The present invention also embraces a method for retracting an awning. The invention generates a first signal corresponding to an awning acceleration, and in response to generating the signal, retracts the awning. Additional features and advantages of the present invention will become apparent upon reading the detailed description, below.
A reversible motor (not shown) is generally also attached to the awning 10, usually within or adjacent to the roll bar 50. The motor operates to extend and retract the awning 10 in a manner known to those skilled in the art by rotating the roll base in one direction or the other.
In alternate embodiments, the casing 100 may be open at one end to permit wind to enter the casing. In such an embodiment, the wind may act directly on the piezoelectric sensor 90, and the open portion of the casing may extend through the housing 80 or roll bar 50.
The piezoelectric sensor 90, shown to best effect in
The piezoelectric sensor 90 is generally electrically connected to a motor controller (not shown). The present embodiment 70 uses a standard telephone cord 130 to connect the sensor 90 to the motor controller, although alternative connections may be used in different embodiments. For example, alternative embodiments might employ a single-or multi-strand conductor terminating in a cable prong, RCA jack, coaxial input, and so forth. Other embodiments may wirelessly couple the sensor 90 and motor controller, for example, by means of a radiofrequency (RF) or infrared transmitter.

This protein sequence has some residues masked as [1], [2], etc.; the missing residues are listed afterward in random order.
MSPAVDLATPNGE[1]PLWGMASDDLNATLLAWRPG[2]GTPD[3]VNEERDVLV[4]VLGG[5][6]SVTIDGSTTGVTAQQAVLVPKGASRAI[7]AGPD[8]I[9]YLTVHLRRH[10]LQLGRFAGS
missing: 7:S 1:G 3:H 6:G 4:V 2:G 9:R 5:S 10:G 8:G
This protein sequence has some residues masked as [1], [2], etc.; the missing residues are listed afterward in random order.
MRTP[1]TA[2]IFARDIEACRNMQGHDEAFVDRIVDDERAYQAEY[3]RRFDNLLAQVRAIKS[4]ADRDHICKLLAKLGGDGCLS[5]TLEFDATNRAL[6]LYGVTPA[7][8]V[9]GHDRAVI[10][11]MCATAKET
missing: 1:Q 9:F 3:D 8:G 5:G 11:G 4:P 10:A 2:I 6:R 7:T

The motor controller generally activates and/or deactivates the previously-mentioned motor, which in turn is operative to retract (and, in some embodiments, extend) the awning 10. The motor controller activates the motor in response to an input signal. Parameters for activating the motor are described in more detail below with respect to
In the present embodiment, the signal does not pass from the sensor 90 directly to the motor controller. Instead, the signal is first typically conditioned by a conditioning circuit, and also converted from an analog to a digital signal by a microcontroller. The microcontroller may also perform the duties of the conditioning circuit, such as filtering the input signal. The microcontroller (or a separate circuit) may also amplify the signal or process it in manners not further described herein. The operation of the conditioning circuit and/or microcontroller is discussed in more detail with respect to the flowchart of
The sensor 90 of the present embodiment 70 may be configured to actuate the motor controller, which in turn may acuate the motor, when certain, user-specified, conditions are met. For example, the embodiment may retract an awing 20 only when awing acceleration (as extrapolated from the force exerted on an awing by the wind, or “wind force”) exceeds a user-chosen constant. The embodiment may include multiple such constants, generally corresponding to “high,” “medium,” and “low” acceleration. The embodiment 70 may similarly be configured to extend the awing 10 when acceleration drops below the user-chosen constant, or after a certain time has passed.
The user may configure the embodimnet 70 and choose from among the various parameters through use of the control panel 140 depicted in